Connect with us

Travel

Japan Says Virus Travel Curbs Not Too Late As South Korea Protests

Cliq

Published

on

Japan’s government defended tighter travel restrictions on visitors from China and South Korea, saying they were not too late to help slow the spread of the coronavirus outbreak, as Seoul protested the measures as “excessive”.

From Saturday, the government will also bar entry to people who have been to areas of South Korea and Iran with high infection rates.

“It is extremely regrettable Japan took this unreasonable and excessive step without sufficient prior consultation with us, and we strongly urge immediate reconsideration,” South Korea’s foreign ministry said in a statement.

South Korean Prime Minister Chung Sye-kyun said Seoul would respond with countermeasures, although he gave no details on what actions could be taken.

Relations between South Korea and former colonial ruler Japan are already under strain by a dispute over wartime labor that has spilled into trade.

Japan’s economy minister acknowledged the restrictions could hurt inbound tourism, although he said the priority needs to be on preventing the spread of the virus.

“The quarantine steps could have a negative impact on tourism in the short-term, but the number of tourists from China has already significantly dropped,” Yasutoshi Nishimura told reporters on Friday. “I will closely monitor the impact of the steps and how much we can curb infection.”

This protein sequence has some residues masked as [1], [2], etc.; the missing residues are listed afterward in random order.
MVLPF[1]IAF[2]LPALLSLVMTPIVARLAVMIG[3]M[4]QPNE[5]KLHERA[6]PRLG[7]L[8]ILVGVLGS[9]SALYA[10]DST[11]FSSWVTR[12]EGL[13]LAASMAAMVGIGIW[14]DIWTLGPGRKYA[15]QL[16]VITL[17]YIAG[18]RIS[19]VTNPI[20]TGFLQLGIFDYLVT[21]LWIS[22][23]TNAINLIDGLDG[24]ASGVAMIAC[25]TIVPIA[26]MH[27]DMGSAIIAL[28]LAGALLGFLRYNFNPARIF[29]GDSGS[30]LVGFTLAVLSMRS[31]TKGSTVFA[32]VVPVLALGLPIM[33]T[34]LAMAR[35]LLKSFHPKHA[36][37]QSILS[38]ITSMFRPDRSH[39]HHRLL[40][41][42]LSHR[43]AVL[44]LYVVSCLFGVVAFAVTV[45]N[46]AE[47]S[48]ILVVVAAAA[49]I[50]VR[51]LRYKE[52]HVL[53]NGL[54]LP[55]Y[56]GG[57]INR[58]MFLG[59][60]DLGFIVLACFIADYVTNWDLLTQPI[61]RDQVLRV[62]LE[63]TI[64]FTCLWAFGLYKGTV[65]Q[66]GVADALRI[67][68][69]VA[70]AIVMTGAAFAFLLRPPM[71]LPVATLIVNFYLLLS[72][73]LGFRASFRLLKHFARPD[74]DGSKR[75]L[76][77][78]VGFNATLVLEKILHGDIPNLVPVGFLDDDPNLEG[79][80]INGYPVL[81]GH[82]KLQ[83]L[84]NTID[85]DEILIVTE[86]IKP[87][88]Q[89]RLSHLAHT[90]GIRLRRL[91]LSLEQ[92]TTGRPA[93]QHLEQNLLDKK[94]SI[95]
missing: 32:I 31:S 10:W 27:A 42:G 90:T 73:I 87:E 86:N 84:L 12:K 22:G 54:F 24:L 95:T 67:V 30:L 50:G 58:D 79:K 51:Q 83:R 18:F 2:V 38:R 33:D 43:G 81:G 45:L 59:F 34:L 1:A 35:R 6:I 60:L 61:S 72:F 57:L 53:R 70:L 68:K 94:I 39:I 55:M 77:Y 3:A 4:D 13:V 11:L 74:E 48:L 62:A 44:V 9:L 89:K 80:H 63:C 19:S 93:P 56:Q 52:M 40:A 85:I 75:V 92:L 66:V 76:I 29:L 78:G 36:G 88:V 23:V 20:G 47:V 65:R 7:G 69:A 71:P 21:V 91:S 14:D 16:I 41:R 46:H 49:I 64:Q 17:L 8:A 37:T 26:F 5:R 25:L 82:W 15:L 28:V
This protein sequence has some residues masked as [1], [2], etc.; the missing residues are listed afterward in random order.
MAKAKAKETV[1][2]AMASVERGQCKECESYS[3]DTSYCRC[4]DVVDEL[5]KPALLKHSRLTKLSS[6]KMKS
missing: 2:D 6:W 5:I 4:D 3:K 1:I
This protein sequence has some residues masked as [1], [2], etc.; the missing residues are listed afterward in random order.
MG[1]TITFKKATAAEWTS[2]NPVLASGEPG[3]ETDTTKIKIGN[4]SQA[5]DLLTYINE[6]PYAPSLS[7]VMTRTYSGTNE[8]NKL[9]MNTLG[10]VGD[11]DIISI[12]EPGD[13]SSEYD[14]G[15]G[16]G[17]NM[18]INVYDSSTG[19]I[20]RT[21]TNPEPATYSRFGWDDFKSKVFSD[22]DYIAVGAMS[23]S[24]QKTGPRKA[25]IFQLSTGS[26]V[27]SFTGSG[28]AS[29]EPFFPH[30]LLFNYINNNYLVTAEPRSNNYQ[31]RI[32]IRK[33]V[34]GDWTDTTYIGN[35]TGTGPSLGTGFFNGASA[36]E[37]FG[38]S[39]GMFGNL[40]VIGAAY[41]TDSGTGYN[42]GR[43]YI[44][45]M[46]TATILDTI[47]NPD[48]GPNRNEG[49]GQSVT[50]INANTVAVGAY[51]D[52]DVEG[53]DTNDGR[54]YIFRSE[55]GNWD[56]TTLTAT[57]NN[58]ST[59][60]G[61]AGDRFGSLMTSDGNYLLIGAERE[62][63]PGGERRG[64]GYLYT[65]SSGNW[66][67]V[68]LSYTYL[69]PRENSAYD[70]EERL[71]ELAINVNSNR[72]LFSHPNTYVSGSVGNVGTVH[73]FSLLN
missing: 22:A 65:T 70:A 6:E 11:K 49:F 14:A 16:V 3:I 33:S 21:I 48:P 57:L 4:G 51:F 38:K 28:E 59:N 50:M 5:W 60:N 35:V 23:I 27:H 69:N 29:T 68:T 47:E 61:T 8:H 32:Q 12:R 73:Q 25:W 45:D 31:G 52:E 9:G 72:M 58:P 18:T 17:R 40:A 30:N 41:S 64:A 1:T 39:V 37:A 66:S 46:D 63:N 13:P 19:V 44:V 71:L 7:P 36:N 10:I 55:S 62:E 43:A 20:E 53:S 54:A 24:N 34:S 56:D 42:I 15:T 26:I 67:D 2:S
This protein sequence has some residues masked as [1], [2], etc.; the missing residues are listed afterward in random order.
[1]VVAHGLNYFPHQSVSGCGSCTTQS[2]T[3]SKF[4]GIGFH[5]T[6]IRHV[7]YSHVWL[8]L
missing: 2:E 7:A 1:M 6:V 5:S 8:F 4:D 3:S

Chinese visitors in particular have been a lynchpin of Prime Minister Abe’s program for economic revitalization.

In a statement, Nishimura said the virus is having a major impact on the economy, and policy makers will take “necessary and ample” measures “without hesitation”.

The Bank of Japan may take steps this month to ensure companies hit by the outbreak do not face a financial squeeze before the March end of the current fiscal year, according to sources familiar with the central bank’s thinking.

Japan faces the risk of its first recession in nearly five years, with local residents also curbing spending and many businesses forced to stay closed because of the outbreak

Continue Reading